"It's my birthday," he told Damarin's detectives. It's illegal to loiter outside government subsidized housing that's not your own - he would turn 15 in Juvenile Hall.
Across the street, the teenagers who jumped the fence but didn't get away from police sat on a curb with their arms in plastic cuffs; three were 18 years old or older, one was 15. Earlier, they emptied their pockets of a joint and a small plastic baggie packed with some illicit substance. Waiting for the paddy wagon, detectives took photos of the teens and asked them questions: What are their monickers? What gang do they claim? The detectives got a few mealy-mouthed answers but mostly silence.
"There are just no rules out there now," Damarin said, driving slowly south of Martin Luther King and Lake Mead boulevards - bleak neighborhoods where gang unit detectives do most of their work. "It really takes a lot of intelligence (gathering) for us to understand it."
The gang unit is approximately 60 officers strong, and they're dead-set on curbing what they describe as a growing gang problem. Since January, they've taken 380 guns off the street - more than double the number of guns they impounded in 2005. Sometimes, detectives say, they'll find firearms on children as young as 12.
"We're not so foolish as to think that we're going to eradicate this overnight," gang unit Capt. Albert Salinas said. "This is a second- and third-generation problem now. If it goes unchecked, it will continue to exist and grow."
It's likely police have only encountered a fraction of the hybrid gang population, crime analyst Patrick Baldwin said. The grand total is impossible to tally. For starters, how do you count someone who claims allegiance to three different gangs? Or one person who has changed gangs three times?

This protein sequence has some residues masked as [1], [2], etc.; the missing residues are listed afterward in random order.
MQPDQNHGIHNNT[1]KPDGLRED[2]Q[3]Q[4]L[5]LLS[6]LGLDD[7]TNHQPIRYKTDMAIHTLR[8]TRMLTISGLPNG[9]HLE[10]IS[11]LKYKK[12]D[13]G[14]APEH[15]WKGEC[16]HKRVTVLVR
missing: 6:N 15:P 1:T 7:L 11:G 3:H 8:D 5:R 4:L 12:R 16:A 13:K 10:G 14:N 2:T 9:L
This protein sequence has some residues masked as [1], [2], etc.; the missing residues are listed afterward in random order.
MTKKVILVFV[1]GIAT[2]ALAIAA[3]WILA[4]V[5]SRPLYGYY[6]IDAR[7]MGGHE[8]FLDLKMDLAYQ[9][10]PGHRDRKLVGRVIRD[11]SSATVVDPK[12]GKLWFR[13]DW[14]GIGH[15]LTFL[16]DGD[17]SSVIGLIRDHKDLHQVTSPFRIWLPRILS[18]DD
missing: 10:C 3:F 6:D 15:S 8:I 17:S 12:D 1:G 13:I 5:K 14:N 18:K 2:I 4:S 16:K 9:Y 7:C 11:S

"The morphing, the shape-shifting," Baldwin said. "It's complicated."
At one point, The Wood and SquadUp were going to merge and form "Squallywood." Before the merger could happen, however, the two groups found new reason to remain rivals - their feud started with teenage gossip, Baldwin says, but their fighting hasn't been casual. In September, 17-year-old Teren Evans was accused of firing three shots at a school bus full of Canyon Springs High students. The incident, gang detectives say, was just one in a series of attacks and counterattacks that started during summer break.
"The consequences are incredibly real," Baldwin said. "They're shooting each other."
Police aren't the only ones adjusting to the new playing field - established gangsters, older gangsters who are involved with higher profile crimes, have started to resent the showy aggression that sets hybrid gangs apart, Salinas said.
"The (older gangsters) seem to have the same issues with the younger crowd that any family does," he said. "They don't show respect, they don't listen, they resort to guns just like that. They're raw recruits. They have their own set of rules."
Toward the end of his shift Wednesday night, Damarin's detectives lamented the gangland newcomers with Ronald Williams, 42, a founding member of Las Vegas' Gerson Park Kingsmen gang. Williams, who says he left the lifestyle more than 20 years ago after some time behind bars, still had his gang tattoos - names and naked women splayed across his chest, back and arms.
Leaning against his car with both arms folded, Williams says he could "see through" the teenage gangsters.
"They don't have support," he says. "They don't have guidance. It's like they're out there running themselves."